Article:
I first heard about the paper When Bees Meet Trees from Tim Draimin, who heads up the Social Innovation Generation National team. He thought the article, which explores how large social sector organizations can help scale social innovation, would be of interest and asked me to share a few thoughts. Little did Tim know that I would write several paragraphs critiquing the paper!
I had the feeling that the term ‘social innovation’ was used in this paper very broadly and loosely to apply to almost any change in the social context, in social service delivery or within a social organization. To give just one small example, the paper cites as a major innovation the inclusion of hearing aids on the list of items covered by the National Health Service in the UK. Granted, this is an excellent and very welcome policy shift. But is it a social innovation? (see the SiG knowledge hub for a definition of social innovation)
Any term can become almost meaningless if it is employed too loosely and is applied to characterize virtually any type of change. I believe that there is a need for more conceptual clarity around the notion of social innovation. For example, there is not a clear distinction made in this paper – or in conversations more generally − between the concept of social innovation, (characterized by durability, impact and scale) and social sector innovation. The latter is less broad and represents one subset of the former concept. I had some difficulty with the paper advising the social service sector to embrace social innovation because it was written in such general terms. The paper’s call to “engage with social innovation, and commit at a leadership and business planning level to trying to support social innovation reach scale” needs to be better explained.
The paper does set out a very helpful list of how-to’s for enabling social sector innovation but it should make a conceptual distinction between internal organizational innovations and substantial qualitative innovations in service delivery. For example, there are innovations within organizations in terms of how they communicate; how they raise funds and finance their operations; how they learn and communicate with their members; and how they train their staff. However, these internal changes may not change the methods or interventions they employ to deliver their services. Presumably, social sector innovation implies at least a disruptive shift in service delivery and, ideally, a change in organizational processes as well. Sarah Schulman’s work in Australia focuses on profound changes in service delivery, which then lead to internal organizational shifts.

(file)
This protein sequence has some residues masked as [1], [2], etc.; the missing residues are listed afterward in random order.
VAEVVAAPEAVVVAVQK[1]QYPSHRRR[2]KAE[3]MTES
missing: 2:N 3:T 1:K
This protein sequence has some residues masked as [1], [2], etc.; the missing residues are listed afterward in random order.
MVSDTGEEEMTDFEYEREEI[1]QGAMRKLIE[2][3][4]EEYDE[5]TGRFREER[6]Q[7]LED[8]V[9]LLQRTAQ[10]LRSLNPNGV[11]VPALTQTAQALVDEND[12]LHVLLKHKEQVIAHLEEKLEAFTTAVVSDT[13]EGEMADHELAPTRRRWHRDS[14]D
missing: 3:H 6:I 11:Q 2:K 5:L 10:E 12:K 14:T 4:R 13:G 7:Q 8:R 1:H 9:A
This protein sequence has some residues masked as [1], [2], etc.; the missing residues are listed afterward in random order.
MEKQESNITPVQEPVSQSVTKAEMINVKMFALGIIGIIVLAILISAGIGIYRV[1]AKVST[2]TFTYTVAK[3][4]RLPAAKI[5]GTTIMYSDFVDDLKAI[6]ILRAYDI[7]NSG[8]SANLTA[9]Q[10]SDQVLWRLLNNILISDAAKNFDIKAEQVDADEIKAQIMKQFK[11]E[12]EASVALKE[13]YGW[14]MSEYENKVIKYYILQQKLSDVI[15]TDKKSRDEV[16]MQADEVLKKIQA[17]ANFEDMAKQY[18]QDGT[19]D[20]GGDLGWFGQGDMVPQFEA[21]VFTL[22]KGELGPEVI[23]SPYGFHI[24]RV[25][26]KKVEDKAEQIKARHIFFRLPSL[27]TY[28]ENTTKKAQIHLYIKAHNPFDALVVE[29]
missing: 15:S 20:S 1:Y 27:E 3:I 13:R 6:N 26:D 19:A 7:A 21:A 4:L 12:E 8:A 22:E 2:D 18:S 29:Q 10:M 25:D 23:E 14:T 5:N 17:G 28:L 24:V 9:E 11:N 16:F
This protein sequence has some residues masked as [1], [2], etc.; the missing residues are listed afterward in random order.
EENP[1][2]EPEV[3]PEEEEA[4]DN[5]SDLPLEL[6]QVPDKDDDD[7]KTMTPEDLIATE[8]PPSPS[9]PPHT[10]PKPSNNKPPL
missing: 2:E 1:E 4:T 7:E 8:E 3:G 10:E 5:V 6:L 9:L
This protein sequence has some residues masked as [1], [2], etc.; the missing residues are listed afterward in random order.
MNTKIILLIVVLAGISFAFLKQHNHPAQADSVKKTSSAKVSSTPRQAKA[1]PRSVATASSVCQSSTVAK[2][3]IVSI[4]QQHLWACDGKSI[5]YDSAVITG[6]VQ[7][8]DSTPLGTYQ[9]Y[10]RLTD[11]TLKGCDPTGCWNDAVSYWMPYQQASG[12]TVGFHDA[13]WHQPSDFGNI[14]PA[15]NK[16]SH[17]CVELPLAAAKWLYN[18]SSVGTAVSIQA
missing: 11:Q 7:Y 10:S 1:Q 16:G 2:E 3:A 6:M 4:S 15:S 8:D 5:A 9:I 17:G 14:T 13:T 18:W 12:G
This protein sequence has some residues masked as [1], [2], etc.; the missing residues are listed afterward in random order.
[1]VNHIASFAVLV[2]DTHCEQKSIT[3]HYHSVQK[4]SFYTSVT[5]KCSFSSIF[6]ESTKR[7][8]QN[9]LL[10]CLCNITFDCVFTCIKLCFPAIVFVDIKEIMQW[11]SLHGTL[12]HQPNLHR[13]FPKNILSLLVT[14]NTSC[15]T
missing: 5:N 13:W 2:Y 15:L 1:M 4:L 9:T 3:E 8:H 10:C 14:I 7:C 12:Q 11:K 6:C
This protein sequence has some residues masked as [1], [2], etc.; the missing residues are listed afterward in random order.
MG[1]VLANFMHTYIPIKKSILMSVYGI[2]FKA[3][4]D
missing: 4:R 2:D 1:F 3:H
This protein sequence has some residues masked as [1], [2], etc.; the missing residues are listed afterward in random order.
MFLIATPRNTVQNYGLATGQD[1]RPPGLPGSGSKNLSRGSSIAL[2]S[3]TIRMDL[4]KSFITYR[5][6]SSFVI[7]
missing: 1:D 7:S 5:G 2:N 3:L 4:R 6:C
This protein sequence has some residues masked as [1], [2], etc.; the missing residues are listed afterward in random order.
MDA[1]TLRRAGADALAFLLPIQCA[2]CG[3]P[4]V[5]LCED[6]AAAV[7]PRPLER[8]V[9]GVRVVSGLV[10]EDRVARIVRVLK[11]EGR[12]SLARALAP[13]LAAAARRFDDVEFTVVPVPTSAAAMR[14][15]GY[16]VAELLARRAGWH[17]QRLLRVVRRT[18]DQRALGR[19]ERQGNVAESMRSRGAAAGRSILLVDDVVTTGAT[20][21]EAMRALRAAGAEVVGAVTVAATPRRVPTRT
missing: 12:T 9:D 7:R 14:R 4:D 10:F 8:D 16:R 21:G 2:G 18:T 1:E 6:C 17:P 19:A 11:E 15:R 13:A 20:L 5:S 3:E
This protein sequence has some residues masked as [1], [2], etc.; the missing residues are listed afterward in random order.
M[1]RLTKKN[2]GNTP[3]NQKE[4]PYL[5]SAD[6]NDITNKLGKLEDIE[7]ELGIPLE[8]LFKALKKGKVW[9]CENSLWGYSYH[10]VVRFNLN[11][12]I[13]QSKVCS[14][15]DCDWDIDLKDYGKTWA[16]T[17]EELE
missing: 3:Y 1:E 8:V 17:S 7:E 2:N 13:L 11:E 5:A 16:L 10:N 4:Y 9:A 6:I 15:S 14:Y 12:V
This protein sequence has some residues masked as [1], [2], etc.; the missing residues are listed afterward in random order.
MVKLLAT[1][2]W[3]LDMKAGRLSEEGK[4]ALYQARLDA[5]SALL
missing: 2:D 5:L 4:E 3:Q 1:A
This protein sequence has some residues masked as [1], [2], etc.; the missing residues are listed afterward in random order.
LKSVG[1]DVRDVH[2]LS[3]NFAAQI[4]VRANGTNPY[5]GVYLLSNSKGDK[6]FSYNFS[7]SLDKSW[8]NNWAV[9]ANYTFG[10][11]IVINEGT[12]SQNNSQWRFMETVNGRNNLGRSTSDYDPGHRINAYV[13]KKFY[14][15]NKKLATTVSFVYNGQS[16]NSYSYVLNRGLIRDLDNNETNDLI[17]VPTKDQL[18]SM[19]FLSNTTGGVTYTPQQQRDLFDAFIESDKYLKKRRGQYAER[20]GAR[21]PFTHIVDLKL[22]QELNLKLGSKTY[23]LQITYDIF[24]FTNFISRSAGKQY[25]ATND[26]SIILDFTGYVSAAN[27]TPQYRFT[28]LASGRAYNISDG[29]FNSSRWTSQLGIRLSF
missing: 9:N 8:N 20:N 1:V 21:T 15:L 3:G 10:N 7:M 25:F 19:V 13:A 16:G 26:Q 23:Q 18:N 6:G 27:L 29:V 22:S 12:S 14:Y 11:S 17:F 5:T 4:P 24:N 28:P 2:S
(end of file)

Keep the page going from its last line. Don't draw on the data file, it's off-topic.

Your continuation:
Additionally, the distinction between organizational incremental change and radical change to approaching a problem is not well made. Organizational changes are often made by modifying the current procedures in place. They start with the status quo and build up from there. These shifts are primarily process-based. Disruptive changes, by contrast, start with an identified problem and ask what needs to be done to tackle the challenge more effectively. These changes are mainly outcomes-based.
It also seems to me that the impetus for disruptive change may have to come from some place outside existing organizations (e.g. a lab or the “bees,” like small innovative organizations). The large social sector organizations or “trees” typically will not select new methods that end up cutting themselves down. The bees have an important role to play in stirring up the pot.
Finally, I believe that another conceptual disaggregation is required. The social sector itself is not a monolith. It actually comprises a wide range of generic interventions that apply to many groups within the population (e.g., affordable housing; training) and group-specific interventions (e.g., persons with disabilities; children in care). I am not sure whether the to-do list set out in this paper is equally applicable to all these components.
Although there is a need to break down the silos within the social sector, I think this has to be done from a different starting point than what the paper advocates. The shift should start from the community rather than the organizations currently involved in service delivery. The latter tend to be in survival rather than experimental mode. Current funding structures don’t encourage the required experimentation. Consequently, profound shifts likely will not come from within the organizations themselves. They will feel comfortable engaging in a few upgrades and modifications to their internal processes. While important, that is not what disruptive change is all about. Small nimble organizations and the broader community offer the most promising spaces for radical innovation.
Editor’s note: read Sherri Torjman’s post on the role of innovation ecosystems in enabling good ideas to take root.